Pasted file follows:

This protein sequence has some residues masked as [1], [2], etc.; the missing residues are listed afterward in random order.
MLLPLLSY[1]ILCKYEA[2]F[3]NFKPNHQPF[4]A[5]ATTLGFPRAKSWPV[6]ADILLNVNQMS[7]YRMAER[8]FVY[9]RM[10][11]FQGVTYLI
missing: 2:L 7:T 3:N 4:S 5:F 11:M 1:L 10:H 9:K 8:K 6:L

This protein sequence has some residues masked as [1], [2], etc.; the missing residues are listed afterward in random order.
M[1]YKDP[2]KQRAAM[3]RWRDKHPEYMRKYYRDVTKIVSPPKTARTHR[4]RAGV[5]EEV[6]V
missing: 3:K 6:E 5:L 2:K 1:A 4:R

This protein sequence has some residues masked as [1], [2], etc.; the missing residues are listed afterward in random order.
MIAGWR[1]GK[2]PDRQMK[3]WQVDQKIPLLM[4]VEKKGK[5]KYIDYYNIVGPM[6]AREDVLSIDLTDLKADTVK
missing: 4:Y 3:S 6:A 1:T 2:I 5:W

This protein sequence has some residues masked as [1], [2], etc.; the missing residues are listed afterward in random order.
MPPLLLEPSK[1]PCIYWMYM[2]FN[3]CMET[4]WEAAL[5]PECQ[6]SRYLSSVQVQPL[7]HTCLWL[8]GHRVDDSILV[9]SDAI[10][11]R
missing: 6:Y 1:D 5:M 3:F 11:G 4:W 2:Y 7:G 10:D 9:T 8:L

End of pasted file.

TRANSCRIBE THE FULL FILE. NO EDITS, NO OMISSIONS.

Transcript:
This protein sequence has some residues masked as [1], [2], etc.; the missing residues are listed afterward in random order.
MLLPLLSY[1]ILCKYEA[2]F[3]NFKPNHQPF[4]A[5]ATTLGFPRAKSWPV[6]ADILLNVNQMS[7]YRMAER[8]FVY[9]RM[10][11]FQGVTYLI
missing: 2:L 7:T 3:N 4:S 5:F 11:M 1:L 10:H 9:K 8:K 6:L

This protein sequence has some residues masked as [1], [2], etc.; the missing residues are listed afterward in random order.
M[1]YKDP[2]KQRAAM[3]RWRDKHPEYMRKYYRDVTKIVSPPKTARTHR[4]RAGV[5]EEV[6]V
missing: 3:K 6:E 5:L 2:K 1:A 4:R

This protein sequence has some residues masked as [1], [2], etc.; the missing residues are listed afterward in random order.
MIAGWR[1]GK[2]PDRQMK[3]WQVDQKIPLLM[4]VEKKGK[5]KYIDYYNIVGPM[6]AREDVLSIDLTDLKADTVK
missing: 4:Y 3:S 6:A 1:T 2:I 5:W

This protein sequence has some residues masked as [1], [2], etc.; the missing residues are listed afterward in random order.
MPPLLLEPSK[1]PCIYWMYM[2]FN[3]CMET[4]WEAAL[5]PECQ[6]SRYLSSVQVQPL[7]HTCLWL[8]GHRVDDSILV[9]SDAI[10][11]R
missing: 6:Y 1:D 5:M 3:F 11:G 4:W 2:Y 7:G 10:D 9:T 8:L